Phentermine vs Semaglutide: What Are The Differences?

Outside of the common indication for weight loss, phentermine and semaglutide are very different medications with regards to how they work, how long they should be used for and the side effects they produce.

Semaglutide is a GLP-1 receptor agonist. It works by imitating the GLP-1 hormone, increasing insulin levels, lowering blood sugar, and signalling satiety to the brain. Semaglutide formulations are intended for long-term use and are safe for several years.

Possible side effects of semaglutide include nausea and vomiting, constipation or diarrhoea, headache, abdominal pain, fatigue, and hypoglycemia [3].

On the other hand, phentermine is a stimulant drug that stimulates norepinephrine and dopamine release in your central nervous system [1]. By increasing the activity of the sympathetic nervous system, phentermine reduces the activity of the rest-and-digest system, reducing appetite.

Phentermine should only be used for short periods because it can be addictive. This is because phentermine increases dopamine levels, increasing the perceived reward of taking the drug [1]. Therefore, the combination of phentermine and topiramate for weight loss should only be used for 12 weeks.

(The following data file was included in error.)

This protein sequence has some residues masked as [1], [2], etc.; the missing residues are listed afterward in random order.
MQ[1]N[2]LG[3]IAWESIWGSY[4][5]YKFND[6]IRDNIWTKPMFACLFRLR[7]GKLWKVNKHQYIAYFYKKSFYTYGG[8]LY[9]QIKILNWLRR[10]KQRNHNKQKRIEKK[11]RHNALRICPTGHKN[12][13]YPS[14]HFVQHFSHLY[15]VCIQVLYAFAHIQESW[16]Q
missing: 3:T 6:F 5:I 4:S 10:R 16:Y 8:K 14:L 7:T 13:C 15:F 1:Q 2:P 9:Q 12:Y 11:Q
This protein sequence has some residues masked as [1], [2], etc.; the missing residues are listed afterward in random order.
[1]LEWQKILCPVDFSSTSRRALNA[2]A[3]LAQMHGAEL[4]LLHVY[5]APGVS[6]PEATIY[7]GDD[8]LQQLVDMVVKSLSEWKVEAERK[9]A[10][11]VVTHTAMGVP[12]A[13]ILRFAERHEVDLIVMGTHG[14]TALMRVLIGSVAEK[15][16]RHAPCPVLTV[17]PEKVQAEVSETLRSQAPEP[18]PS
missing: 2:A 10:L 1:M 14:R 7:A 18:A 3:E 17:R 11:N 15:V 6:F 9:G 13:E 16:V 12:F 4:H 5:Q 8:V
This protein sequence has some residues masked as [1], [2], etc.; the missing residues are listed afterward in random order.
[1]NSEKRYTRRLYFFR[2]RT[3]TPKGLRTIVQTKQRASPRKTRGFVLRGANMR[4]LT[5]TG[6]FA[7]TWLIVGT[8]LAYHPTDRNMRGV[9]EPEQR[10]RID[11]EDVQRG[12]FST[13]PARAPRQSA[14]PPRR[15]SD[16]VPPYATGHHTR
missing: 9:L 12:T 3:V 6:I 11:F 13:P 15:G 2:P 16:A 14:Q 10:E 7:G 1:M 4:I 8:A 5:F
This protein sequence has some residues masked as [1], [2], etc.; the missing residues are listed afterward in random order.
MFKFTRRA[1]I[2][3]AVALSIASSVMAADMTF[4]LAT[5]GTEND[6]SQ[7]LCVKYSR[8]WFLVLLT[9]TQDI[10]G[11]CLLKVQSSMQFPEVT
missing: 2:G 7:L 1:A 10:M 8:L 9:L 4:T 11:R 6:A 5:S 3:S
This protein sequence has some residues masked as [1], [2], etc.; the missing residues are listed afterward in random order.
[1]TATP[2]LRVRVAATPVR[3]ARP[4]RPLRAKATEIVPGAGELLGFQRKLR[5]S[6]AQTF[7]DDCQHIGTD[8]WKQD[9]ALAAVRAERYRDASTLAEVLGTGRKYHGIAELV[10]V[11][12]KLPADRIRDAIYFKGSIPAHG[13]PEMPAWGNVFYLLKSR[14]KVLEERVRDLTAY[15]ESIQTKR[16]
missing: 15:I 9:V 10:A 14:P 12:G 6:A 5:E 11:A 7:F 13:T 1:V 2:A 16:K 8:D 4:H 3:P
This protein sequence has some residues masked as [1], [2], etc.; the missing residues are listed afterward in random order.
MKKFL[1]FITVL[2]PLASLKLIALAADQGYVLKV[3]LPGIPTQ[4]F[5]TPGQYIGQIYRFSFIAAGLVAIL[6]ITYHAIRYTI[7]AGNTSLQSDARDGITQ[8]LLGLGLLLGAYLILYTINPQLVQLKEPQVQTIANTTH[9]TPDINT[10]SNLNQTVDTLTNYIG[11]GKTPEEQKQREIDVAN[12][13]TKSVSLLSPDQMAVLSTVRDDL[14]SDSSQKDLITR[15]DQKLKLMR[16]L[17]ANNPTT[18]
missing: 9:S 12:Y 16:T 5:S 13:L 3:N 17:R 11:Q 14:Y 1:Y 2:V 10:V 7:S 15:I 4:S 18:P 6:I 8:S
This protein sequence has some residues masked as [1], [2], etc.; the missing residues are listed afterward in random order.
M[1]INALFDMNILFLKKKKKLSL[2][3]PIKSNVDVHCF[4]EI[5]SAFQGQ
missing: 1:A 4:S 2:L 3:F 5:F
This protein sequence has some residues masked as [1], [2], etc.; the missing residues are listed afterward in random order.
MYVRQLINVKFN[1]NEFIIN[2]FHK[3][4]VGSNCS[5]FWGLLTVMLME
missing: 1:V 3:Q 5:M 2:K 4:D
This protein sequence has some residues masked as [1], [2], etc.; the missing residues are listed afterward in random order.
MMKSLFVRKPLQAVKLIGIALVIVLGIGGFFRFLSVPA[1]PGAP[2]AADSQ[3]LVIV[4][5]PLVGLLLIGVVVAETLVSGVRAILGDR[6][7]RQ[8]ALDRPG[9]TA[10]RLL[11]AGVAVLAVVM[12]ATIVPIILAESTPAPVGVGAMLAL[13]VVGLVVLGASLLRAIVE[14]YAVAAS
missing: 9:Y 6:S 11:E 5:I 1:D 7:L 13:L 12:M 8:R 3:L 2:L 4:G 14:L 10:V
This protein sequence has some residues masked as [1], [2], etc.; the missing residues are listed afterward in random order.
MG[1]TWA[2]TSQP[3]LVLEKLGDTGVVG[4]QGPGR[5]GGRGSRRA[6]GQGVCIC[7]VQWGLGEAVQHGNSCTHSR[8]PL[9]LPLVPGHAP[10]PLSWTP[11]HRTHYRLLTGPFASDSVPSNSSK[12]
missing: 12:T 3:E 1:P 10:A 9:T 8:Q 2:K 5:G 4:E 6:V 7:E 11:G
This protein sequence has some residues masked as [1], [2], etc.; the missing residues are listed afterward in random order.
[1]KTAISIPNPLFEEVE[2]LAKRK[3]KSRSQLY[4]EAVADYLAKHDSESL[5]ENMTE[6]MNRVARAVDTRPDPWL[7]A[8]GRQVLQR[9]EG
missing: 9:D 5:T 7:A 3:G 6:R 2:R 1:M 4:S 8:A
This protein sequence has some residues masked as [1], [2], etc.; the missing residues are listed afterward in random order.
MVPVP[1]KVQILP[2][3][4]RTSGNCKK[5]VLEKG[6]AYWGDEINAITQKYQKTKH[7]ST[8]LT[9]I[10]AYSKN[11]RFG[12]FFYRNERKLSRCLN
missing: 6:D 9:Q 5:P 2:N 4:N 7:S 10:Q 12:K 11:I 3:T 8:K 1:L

As a stimulant drug, the side effects of phentermine are distinct from semaglutide. Side effects of phentermine include insomnia, headache, accelerated or irregular heart rate, dry mouth, mood changes, hypertension, heart failure, hallucinations, and reduced sex drive [3]. These side effects are comparable to recreational drugs, such as tesla pills.

Studies on weight loss effectiveness have found that injectable semaglutide has a more significant effect on weight loss than phentermine [3]. However, the choice between these two medications should be made in consultation with a healthcare professional, considering the individual's specific health situation and the impact of the side effects.

Summary: Phentermine vs Semaglutide

Phentermine and semaglutide are very different weight-loss drugs and should be used for different periods of time. The duration of taking the medication and potential side effects are the primary differences that should be considered when deciding which drug to choose. In clinical studies, semaglutide resulted in more profound weight loss than phentermine and lower side effects, suggesting semaglutide should be the first line option discussed with your medical provider.

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Klara Hatinova

Klara Hatinova

Klara is a postgraduate researcher in experimental psychology at the University of Oxford. She has worked across a spectrum of hot topics in neuroscience, including her current project measuring reinforcement learning strategies in Parkinson’s disease. Previously, she studied the efficacy of psilocybin as a therapy for critical mental health conditions and examined molecular circadian rhythms of migraine disorders. She completed her undergraduate degree in Neuroscience at the University of Glasgow and participated in a year abroad at the University of California, where she worked on a clinical trial for spinal cord injury.